Cy Young Award winner Brandon Webb visits Cooperstown
Webb, arguably the best pitcher in the game during a three-year stretch in the first decade of the 21st century, visited the National Baseball Hall of Fame and Museum on June 6.
Surrounded by the bronze images of the sport’s best, he knew that, if not for an injured right pitching shoulder, he had a chance to join them.
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Webb’s bread and butter pitch was a sinker that he said “came out of nowhere.”
“After I got drafted, I remember throwing some bullpens and it was just working on a two-seam,” Webb recalled. “One of the coaches, Royal Clayton, was my pitching coach my first year with South Bend in the Midwest League and was like, ‘Hey, let’s work on that sinker next Spring Training.’ I’m like, ‘All right, sounds good.’ So we did and it just kind of evolved to that was my pitch.
“Some games I threw the sinker 90 percent of the time. I just kind of evolved into a sinkerballer. Growing up, I was a huge Greg Maddux fan. That was my guy, just watching what he could do with the ball. Obviously I wasn’t him, but I kind of patterned myself on him and used that pitch to get tons of ground balls.”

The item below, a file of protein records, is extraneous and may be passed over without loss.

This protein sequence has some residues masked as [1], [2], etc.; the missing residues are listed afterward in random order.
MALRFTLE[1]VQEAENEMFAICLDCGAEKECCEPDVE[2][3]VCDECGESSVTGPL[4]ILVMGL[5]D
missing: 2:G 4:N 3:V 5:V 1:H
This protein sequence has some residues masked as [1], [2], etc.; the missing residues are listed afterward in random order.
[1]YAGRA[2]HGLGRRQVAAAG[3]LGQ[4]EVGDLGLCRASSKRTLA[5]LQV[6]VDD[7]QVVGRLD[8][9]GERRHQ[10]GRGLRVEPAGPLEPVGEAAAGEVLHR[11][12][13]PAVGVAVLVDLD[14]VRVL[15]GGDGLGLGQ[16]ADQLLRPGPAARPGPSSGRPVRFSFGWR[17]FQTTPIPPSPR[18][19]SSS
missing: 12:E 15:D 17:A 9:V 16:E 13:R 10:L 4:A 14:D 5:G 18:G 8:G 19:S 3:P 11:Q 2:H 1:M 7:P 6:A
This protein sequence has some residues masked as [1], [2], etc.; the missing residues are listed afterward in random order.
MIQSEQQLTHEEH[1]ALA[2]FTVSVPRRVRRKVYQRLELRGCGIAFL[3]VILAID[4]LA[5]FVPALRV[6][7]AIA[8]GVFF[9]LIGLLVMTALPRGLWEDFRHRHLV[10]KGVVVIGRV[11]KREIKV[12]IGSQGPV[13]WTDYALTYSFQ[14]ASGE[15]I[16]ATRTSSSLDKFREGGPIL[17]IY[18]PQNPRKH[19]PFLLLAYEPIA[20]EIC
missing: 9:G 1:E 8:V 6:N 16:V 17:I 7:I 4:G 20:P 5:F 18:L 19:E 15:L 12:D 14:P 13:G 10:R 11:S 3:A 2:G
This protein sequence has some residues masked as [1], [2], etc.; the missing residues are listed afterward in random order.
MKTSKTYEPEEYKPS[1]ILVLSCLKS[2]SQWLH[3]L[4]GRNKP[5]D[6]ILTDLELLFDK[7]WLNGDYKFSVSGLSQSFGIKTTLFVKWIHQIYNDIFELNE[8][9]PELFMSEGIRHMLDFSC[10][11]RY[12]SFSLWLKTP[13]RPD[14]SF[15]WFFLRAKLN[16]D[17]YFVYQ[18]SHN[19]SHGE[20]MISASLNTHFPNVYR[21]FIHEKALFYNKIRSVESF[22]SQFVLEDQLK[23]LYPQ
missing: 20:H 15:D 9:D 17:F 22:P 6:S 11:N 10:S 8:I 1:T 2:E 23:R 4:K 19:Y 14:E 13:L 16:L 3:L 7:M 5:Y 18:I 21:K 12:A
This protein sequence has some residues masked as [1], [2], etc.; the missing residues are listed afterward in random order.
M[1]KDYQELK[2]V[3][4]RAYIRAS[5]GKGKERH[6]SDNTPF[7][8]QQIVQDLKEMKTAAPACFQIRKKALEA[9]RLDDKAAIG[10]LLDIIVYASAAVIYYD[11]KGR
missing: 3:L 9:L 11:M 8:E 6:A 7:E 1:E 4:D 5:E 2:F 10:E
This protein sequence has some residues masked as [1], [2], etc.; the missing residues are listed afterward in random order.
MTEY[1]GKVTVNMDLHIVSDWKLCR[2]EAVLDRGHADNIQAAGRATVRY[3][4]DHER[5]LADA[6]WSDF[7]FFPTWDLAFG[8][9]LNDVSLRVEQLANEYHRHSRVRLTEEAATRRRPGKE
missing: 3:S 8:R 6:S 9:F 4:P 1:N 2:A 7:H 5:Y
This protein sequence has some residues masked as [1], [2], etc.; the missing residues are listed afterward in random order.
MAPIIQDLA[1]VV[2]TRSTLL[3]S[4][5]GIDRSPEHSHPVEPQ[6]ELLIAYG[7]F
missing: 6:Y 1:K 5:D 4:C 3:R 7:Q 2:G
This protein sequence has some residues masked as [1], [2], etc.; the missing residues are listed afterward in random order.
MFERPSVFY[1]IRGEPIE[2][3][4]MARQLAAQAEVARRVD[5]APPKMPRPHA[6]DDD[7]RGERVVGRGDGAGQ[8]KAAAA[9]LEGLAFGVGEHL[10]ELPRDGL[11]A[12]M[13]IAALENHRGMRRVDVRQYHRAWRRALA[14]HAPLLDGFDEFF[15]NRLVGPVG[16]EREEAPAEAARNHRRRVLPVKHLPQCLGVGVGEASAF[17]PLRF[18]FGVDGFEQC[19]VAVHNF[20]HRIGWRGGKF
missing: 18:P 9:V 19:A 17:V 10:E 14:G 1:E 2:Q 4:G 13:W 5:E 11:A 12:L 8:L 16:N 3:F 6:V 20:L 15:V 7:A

A television broadcaster for the past decade, today he’s a pre- and postgame analyst on D-backs games for Bally Sports Arizona.
“It keeps me around the game,” Webb said, “so that’s enjoyable for me.”
Webb and his family – including wife Alicia, sons Austin (12) and Jase (8), and daughter Reagan (16) – all travelled from their Arizona home to the Cooperstown area as his eldest son participated in an area baseball tournament.
“This is my first time here in Cooperstown. Even being from Kentucky, it’s not that far away. But just never ventured my way up here,” Webb said. “Baseball has been my whole life from T-ball all the way up to the big leagues, so to finally be here is pretty sweet. To be in the Plaque Gallery and just see all the guys that I played against, it gives you chills. It’s awesome. It’s a special place.”
One plaque Webb made a point of checking out was the one for Randy Johnson, the Class of 2015 inductee who was a D-backs teammate in 2003 and ‘04.
“He still comes to the Diamondbacks games, so I’ll see him around,” Webb said. “I just took a picture of his plaque and I’m going to text it to him showing him that I was here.”
Bill Francis is the senior research and writing associate at the National Baseball Hall of Fame and Museum